UMEM Educational Pearls

Category: Pediatrics

Title: How to use the C-reactive protein in pediatrics

Keywords: Infection, fever, blood work, CRP (PubMed Search)

Posted: 10/19/2018 by Jenny Guyther, MD (Updated: 11/28/2020)
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Historically, the C-reactive protein (CRP) has been used in the assessment of the febrile child and is the only biomarker recommended by the National Institute for Health and Care Excellence (NICE).

CRP increases 4-6 hours after the onset of inflammation, doubling every 8 hours and peaking at 36-50 hours.  It rapidly decreases once the inflammation has resolved.

An elevated CRP alone is not conclusive of a serious bacterial infection (SBI).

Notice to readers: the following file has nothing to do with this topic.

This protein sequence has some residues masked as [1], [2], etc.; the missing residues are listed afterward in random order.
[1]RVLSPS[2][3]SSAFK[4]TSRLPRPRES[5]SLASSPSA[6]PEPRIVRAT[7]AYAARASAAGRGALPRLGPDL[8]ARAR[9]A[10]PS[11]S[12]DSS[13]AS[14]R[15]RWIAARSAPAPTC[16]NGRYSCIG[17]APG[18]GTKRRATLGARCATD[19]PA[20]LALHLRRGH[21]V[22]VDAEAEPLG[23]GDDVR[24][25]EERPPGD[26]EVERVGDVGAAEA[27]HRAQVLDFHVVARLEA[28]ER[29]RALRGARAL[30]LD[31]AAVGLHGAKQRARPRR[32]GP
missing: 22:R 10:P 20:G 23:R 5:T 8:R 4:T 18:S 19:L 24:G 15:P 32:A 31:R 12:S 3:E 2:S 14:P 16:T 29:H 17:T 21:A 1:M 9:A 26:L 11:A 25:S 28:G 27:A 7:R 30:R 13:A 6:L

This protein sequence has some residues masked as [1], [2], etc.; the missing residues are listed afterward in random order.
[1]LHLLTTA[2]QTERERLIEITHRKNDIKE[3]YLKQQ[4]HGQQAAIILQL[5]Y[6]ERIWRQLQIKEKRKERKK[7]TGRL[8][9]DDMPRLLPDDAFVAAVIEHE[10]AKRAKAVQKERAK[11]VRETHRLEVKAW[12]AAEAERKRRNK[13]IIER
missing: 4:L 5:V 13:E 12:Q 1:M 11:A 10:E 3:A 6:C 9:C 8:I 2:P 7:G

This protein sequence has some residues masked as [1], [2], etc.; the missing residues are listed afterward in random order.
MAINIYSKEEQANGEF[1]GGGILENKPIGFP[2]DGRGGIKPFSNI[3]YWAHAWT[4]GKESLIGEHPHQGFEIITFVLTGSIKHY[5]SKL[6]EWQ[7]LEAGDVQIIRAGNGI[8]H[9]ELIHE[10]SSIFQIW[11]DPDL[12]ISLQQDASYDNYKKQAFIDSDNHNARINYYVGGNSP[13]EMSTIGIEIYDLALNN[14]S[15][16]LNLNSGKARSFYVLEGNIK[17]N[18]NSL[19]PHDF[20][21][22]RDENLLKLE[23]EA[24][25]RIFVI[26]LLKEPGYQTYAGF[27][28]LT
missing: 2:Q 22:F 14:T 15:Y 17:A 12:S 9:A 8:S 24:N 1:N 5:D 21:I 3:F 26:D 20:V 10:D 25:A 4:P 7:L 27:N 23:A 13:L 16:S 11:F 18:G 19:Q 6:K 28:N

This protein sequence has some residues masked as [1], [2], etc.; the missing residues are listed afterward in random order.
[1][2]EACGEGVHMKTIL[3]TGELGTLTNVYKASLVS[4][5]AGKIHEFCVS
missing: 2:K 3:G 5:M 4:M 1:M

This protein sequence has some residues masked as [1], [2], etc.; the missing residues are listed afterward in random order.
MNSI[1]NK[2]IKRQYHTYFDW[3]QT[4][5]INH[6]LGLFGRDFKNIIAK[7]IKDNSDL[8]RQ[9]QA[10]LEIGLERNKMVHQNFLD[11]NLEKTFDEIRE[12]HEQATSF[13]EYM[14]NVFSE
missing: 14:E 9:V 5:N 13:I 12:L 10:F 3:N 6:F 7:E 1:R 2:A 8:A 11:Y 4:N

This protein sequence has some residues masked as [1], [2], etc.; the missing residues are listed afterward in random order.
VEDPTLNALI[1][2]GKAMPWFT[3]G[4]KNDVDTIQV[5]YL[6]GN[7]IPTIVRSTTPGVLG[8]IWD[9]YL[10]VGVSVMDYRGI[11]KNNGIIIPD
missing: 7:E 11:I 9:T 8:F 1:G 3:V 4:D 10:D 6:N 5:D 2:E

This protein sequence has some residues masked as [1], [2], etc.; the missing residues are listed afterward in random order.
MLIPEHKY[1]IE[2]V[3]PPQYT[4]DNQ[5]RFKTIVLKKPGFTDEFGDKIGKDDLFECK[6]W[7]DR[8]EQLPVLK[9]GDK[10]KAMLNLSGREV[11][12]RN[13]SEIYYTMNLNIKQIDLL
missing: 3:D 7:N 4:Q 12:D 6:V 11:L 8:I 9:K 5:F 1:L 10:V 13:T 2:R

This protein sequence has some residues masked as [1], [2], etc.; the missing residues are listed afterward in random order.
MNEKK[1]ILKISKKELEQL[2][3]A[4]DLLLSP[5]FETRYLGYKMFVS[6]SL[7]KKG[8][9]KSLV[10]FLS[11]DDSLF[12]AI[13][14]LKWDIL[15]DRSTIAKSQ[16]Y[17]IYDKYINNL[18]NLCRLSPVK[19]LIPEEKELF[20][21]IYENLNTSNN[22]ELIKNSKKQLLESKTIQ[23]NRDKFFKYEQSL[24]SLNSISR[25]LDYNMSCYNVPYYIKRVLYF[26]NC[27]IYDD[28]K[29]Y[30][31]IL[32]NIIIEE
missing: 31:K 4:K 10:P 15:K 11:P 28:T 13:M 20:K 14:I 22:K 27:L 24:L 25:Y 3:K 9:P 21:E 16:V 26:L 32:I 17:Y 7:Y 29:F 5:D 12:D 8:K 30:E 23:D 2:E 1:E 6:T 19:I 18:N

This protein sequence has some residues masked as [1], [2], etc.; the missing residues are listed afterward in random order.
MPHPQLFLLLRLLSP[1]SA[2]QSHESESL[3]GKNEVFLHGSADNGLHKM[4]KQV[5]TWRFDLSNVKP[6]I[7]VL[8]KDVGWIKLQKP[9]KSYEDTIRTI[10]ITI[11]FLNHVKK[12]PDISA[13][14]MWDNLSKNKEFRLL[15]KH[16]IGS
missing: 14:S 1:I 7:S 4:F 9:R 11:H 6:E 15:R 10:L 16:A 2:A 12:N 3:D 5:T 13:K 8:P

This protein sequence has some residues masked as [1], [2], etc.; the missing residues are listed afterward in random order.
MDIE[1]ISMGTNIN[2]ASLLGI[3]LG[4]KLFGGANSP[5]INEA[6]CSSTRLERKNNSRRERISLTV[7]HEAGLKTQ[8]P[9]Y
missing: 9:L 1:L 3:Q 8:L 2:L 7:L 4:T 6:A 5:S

A CRP >75 mg/L increased the relative risk of SBI by 5.4.

A CRP <20 mg/L decreased the risk of SBI, but there was still a small subset of children where SBI was present.

In infants < 3 months initial CRP measurements are poorly accurate, but when trended may be useful in deciding when to stop antibiotics (rather then when to start them).  A normalizing CRP demonstrated a 100% negative predictive value for excluding invasive bacterial infection.

Bottom line:

CRP is not a rule in/rule out test

CRP is not helpful in diagnosing SBI, but serial measurements may be useful in monitoring response to treatment

CRP has a limited role in well appearing children older than 3 months

 

References

Dyer EM, Waterfield T, Baynes H.  How to use C-reactive protein.  Arch Dis Child Educ Pract Ed 2018; 0:1-4.